There’s a consensus that the Covid-19 pandemic and lockdowns have created a mental-health crisis, as increasing numbers of children and adolescents suffer with depression, anxiety and suicidal thoughts. It’s more accurate to say that Covid exacerbated a crisis that was already building.
Although children and teens need better mental-health care, the way to protect children’s mental well-being in the long term is strong parental care from an early age. Many stressors play a role in the current mental health crisis: academic and social pressure, unrealistic parental expectations, political and financial instability, the overpowering presence of social media and other technology, and the loss of community in favor of individualism.
Yet adversity will always exist. Previous generations faced poverty, unemployment, war and racial injustice. So why is the current adversity causing so much mental distress? A major reason is that we have devalued the work of parents. Mothers and fathers are less present for their children physically and emotionally, starting in early childhood and throughout adolescence, and this diminishes a child’s resilience and emotional fortitude throughout life, resulting in more mental-health problems in adolescence and adulthood.
Children aren’t born resilient but neurologically and emotionally fragile. Neuroscience research over the past 30 years has demonstrated how vulnerable an infant’s developing brain is to stress. Studies suggest that early maternal care has long-term effects on stress regulation and resilience, and that attachment patterns formed in early childhood are enduring and long-lasting.
Parents expect that children “will be fine,” as one patient told me when she planned on dropping her 6-week-old infant in daycare so she could return to her job. That’s a delusion. Children acutely need parents more than ever in the first three years, and daycare is usually a bad environment for this age group. The behavioral and emotional patterns children develop in early childhood are enduring, and if they are disrupted, that often causes mental-health disturbances down the line.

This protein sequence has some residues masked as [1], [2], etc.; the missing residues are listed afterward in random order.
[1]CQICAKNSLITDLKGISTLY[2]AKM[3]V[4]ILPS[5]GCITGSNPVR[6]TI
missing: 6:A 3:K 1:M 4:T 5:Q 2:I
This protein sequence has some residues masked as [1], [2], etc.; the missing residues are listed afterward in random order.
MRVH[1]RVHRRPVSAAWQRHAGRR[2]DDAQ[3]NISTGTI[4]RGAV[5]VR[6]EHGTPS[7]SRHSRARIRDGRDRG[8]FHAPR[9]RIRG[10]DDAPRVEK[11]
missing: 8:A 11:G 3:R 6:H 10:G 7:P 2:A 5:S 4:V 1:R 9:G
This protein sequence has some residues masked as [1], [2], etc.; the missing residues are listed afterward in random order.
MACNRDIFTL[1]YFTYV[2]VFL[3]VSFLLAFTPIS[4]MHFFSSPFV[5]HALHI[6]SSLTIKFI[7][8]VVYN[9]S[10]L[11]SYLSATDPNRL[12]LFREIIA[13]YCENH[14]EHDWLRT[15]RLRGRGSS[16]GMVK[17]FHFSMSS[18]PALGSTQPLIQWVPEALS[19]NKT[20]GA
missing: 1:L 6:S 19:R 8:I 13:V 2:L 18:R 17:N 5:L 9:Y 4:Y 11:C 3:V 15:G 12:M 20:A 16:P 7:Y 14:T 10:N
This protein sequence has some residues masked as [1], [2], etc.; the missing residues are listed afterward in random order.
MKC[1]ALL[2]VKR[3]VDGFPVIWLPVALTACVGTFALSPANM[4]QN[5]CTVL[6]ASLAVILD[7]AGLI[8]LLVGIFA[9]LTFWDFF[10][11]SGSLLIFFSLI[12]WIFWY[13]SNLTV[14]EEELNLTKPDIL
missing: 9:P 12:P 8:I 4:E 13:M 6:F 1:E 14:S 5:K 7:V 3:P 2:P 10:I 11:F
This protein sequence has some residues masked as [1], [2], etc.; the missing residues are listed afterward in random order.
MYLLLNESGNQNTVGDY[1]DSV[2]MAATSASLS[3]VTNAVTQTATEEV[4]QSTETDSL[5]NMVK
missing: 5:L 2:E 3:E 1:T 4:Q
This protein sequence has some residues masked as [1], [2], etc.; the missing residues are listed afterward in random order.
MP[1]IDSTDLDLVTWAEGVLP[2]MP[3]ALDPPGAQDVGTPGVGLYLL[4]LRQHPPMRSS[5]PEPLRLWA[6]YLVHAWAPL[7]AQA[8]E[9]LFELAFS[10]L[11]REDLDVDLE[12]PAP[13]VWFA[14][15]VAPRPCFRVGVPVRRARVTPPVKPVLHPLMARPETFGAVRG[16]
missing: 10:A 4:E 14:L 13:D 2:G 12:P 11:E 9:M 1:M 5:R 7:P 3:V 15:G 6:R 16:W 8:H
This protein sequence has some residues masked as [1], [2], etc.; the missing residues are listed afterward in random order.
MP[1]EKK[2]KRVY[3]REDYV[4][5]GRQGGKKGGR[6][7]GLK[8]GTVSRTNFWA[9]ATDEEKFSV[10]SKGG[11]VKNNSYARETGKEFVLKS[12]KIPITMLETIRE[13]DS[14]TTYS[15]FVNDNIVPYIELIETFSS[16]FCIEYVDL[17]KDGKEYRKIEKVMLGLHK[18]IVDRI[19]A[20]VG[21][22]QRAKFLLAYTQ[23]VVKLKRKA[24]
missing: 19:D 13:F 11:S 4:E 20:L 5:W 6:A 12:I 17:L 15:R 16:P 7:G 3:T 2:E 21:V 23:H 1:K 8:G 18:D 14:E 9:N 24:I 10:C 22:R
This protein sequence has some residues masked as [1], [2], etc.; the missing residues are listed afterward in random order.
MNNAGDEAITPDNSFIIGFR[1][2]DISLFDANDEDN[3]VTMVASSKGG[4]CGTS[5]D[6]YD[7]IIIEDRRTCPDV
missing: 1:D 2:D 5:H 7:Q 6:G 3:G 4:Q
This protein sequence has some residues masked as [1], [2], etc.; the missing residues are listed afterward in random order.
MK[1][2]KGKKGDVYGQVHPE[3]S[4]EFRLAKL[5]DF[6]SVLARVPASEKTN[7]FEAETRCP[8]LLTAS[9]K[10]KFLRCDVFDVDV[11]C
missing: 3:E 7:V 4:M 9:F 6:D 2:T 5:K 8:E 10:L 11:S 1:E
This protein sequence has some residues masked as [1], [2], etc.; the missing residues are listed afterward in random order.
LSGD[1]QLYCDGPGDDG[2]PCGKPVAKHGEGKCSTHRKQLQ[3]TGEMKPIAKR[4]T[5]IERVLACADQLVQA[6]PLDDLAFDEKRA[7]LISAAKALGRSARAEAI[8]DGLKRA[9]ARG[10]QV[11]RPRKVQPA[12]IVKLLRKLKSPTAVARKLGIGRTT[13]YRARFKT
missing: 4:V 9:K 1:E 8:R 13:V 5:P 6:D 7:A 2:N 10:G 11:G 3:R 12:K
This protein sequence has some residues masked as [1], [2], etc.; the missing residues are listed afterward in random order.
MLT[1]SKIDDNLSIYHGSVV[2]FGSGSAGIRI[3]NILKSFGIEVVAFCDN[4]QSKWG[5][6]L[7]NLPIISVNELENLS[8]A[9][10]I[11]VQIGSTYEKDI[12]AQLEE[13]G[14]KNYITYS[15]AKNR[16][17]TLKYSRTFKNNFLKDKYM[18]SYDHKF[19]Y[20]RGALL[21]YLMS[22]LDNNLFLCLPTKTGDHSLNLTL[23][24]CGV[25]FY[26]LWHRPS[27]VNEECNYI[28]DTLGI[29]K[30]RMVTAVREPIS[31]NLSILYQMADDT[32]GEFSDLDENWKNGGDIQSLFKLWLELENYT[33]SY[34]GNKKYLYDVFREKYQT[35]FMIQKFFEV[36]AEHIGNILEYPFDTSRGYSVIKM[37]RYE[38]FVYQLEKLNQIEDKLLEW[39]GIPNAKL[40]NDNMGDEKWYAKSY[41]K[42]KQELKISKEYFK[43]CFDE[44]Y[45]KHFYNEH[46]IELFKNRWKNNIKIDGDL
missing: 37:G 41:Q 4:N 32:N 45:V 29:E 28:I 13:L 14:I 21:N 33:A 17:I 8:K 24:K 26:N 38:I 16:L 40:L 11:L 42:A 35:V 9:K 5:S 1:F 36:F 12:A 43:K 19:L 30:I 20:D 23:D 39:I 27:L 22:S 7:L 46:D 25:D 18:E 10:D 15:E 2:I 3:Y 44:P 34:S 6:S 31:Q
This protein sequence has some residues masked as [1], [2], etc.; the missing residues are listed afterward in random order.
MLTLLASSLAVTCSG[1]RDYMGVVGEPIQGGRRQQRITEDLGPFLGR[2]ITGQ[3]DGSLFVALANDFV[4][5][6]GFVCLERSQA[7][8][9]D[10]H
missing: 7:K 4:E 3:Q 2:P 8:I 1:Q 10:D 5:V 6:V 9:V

Expectations that children can withstand stress, separation and change from a very young age are a misunderstanding of how resilience to stress works. Building resilience to stress is a slow process of ensuring that children develop emotional security through the constant presence of their primary attachment figure, usually the mother, to withstand incremental amounts of frustration and loss.
As a society we have abandoned the care of children to institutional or group care, we have exposed them to early separation from parents’ physical and emotional presence, and we have prioritized financial success and careers over children. The government has promoted and pushed the importance of economic productivity and working outside the home and devalued nurturing. We have put less emphasis on caring for and being present for children while simultaneously expecting more from them academically, socially and in all of their extracurricular interests.
That’s why it’s a mistake to blame Covid for the children’s mental-health crisis. Covid merely magnified existing family dynamics. If a family was healthy and emotionally secure, Covid tended to bring it together. If a family was struggling, in conflict or dysfunctional, Covid magnified those difficulties.
Children are the barometers of how a family is doing. The antidote to childhood stress is more presence, attention and understanding from parents. That’s the foundation of resilience, and without it children may lack the emotional security and healthy family support they need in their school years and adolescence.
Ms. Komisar is a New York psychoanalyst and author of “Being There: Why Prioritizing Motherhood in the First Three Years Matter” and “Chicken Little the Sky Isn’t Falling: Raising Resilient Adolescents in the New Age of Anxiety,” forthcoming in October.
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Appeared in the June 17, 2021, print edition.